A "new creature," from the Spiritual standpoint, is one to whom old things, both good and bad, have passed away, and all things have become new. Such an one may have been a noble, natural man, as above described, or a less noble, or a most degraded natural man. The change may take place regardless of the moral station of the individual. Reasonings and philosophies may and do effect the "natural man"—sometimes favorably and sometimes unfavorably—but these do not produce the change from natural to spiritual, from earthly to heavenly nature. This change comes from only one source, and only to persons in one condition of mind or heart. It comes from on High. It is superhuman, and in its effect it is revolutionary. It comes to those who, because of natural humility of mind, realize themselves to be sinners, and, with natural conscientiousness and veneration, desire to approach their Creator and to obtain His favor and forgiveness of sins, and who thus are led to accept Christ as their personal Savior and Deliverer from sin.
OV315 Or it may come to others naturally less tender of heart, through sorrows and sufferings and heart-breaking experiences, leading them to look for the Friend above all others and to accept His proffered forgiveness and guidance. These experiences, accompanied by a turning from sin, with a desire to live soberly and righteously, bring such characters to the place which the Scriptures designate justification by Faith. Still, however, they are not "new creatures." The word justification implies making right, and does not imply making over, or a change of nature. It is the human nature that is justified or reckoned right in God’s sight, because of faith in the precious blood of Jesus, the Redeemer. Another step must be taken before the change of nature can take place—the step of consecration, of devoting life, time, aims, ambitions, all, to the Lord and to His service.
It is to such only that the blessing of the Holy Spirit from Above is granted. Its effect in their hearts is the opening of the eyes of their understanding to new hopes and prospects and interests—not earthly, but heavenly. These become deeply interested in "the things which God hath in reservation for them that love Him"—the things which the natural eye hath not seen and the natural ear hath not heard, neither have entered into the natural heart.—#1Co 2:9.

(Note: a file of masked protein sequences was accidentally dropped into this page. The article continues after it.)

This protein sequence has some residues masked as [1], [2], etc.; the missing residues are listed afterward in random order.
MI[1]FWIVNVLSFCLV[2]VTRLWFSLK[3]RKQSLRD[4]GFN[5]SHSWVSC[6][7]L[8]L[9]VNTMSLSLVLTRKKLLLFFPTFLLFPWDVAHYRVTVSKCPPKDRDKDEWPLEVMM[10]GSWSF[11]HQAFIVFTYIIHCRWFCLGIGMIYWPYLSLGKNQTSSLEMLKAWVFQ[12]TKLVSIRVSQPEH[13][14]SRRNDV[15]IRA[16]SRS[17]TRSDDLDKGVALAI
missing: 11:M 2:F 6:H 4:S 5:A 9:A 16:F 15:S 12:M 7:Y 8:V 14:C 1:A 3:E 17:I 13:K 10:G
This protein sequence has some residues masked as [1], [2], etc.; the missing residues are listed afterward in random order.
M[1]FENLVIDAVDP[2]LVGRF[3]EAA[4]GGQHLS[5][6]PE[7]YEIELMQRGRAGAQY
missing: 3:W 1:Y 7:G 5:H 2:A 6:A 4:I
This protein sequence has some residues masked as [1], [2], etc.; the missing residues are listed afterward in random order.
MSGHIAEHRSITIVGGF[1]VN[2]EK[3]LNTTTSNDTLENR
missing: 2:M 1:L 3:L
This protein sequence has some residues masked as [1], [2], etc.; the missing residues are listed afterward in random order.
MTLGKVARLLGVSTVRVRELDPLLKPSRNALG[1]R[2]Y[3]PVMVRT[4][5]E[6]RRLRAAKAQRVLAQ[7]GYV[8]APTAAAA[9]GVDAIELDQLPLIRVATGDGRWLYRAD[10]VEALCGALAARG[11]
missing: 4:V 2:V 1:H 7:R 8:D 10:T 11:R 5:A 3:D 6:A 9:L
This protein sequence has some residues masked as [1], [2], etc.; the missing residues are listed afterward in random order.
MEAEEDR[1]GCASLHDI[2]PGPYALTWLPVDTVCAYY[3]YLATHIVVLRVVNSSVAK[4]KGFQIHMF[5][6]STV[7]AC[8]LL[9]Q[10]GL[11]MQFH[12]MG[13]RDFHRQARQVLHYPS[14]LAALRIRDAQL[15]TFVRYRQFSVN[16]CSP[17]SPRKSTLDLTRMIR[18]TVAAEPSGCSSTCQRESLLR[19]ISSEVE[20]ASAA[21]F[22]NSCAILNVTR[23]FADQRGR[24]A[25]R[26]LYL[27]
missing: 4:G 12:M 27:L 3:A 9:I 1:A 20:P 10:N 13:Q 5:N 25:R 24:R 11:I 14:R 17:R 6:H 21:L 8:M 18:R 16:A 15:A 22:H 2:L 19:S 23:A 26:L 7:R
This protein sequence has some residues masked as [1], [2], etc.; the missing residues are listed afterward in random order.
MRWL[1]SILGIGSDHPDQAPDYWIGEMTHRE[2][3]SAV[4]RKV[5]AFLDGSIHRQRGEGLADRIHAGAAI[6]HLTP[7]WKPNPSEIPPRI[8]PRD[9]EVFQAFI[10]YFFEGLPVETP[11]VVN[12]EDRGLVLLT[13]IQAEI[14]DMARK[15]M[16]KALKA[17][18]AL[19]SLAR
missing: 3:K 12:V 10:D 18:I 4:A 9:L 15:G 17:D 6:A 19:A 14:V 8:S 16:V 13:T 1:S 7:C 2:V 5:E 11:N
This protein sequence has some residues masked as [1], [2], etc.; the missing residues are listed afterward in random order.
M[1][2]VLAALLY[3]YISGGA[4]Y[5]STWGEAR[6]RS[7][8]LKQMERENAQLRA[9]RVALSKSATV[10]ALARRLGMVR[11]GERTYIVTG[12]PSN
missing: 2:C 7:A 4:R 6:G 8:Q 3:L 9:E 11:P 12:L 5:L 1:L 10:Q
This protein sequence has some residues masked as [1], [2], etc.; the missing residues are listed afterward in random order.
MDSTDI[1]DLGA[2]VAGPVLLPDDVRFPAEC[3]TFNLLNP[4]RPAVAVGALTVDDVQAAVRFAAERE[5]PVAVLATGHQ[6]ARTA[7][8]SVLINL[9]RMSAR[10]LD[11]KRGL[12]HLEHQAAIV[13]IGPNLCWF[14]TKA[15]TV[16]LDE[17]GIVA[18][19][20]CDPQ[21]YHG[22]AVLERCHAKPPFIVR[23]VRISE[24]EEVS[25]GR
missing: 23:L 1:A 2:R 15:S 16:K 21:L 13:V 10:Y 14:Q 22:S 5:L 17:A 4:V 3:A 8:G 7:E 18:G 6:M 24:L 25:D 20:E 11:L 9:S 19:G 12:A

Many natural ears have heard something about spiritual things, but they never really understood or appreciated these things. They have seen that there is this spiritual something, but the details of it they cannot discern any more than the natural sight can discern the conditions prevailing on the moon, though the moon be seen often. The "New Creatures" begin a newness of life—living in the future and for the future. They count all earthly things but as loss and dross, that they may win and share with Christ in the spiritual realm. Necessity, indeed, still compels them to provide things earthly, decent and honest for their families and themselves, but aside from these proprieties, they are dead to the world’s ambitions, hopes and aims, because they have seen with their new eyes and their spiritual understanding through the telescope of God’s Word, the Bible, wonderful things, grand beyond description and beyond the comprehension of the earthly mind. They are rich with the heavenly riches and daily becoming wiser with heavenly wishes and more thoroughly copies of their Redeemer if they follow on to know the Lord.
Different Fights—Different Fighters.
It will be readily discerned that there must be a great difference in all the affairs of these two classes—the "natural man" (better and worse) and the "New Creature" in Christ Jesus (more or less developed.) But what we wish now to impress is the weighty influence of the mental attitude, in respect to these. "As a man thinketh in his heart, so is he." He may think one thing and strive to do another thing, but he will find it a difficult contract, and ultimately it will prove a failure. This Scripture should never be misinterpreted, as it is by some, to mean that if one thinks a thing right, that makes it right. No; it signifies that the mental determination or will represents the real man, from the Divine standpoint, whatever his weaknesses or blemishes or good traits; and whether he be an "old creature" or a "New Creature," this principle prevails. He cannot live above or beyond his will, his intention, his mental desires. How all-important, then, it is that both the "natural man" and the New Creature in Christ should have the will properly poised, balanced and fixed upon a righteous basis.
Although the Scriptures are addressed almost exclusively to the New Creatures, they nevertheless incidentally mark out lines of wisdom appropriate to the "natural man."
His standards of justice should be nothing less than the Golden Rule—to do unto others as he wishes them to do unto him, under similar conditions. He
OV316 must be merciful, as he would wish them to be merciful; gentle and kind, as he would wish them to be gentle and kind. His business, his pleasures, his home relationship, should all be gauged by high standards of justice. If heretofore he has been allowing the baser and lower qualities of his mind to dominate him, he should see that this is a wrong course, and change it forthwith. Instead of allowing the lower, sensual appetites to control, he should have a mental re-election and vote into office and control the higher qualities of his mind, represented by the organs of conscientiousness, benevolence and the esthetic tastes, and should give these rule or authority over his meaner, baser nature, as it was originally in the perfect man, and as is indicated by the higher position of the nobler organs of the mind in the brain structure. The thing necessary is to reach the decision that the higher organs shall control, and the lower ones be subservient.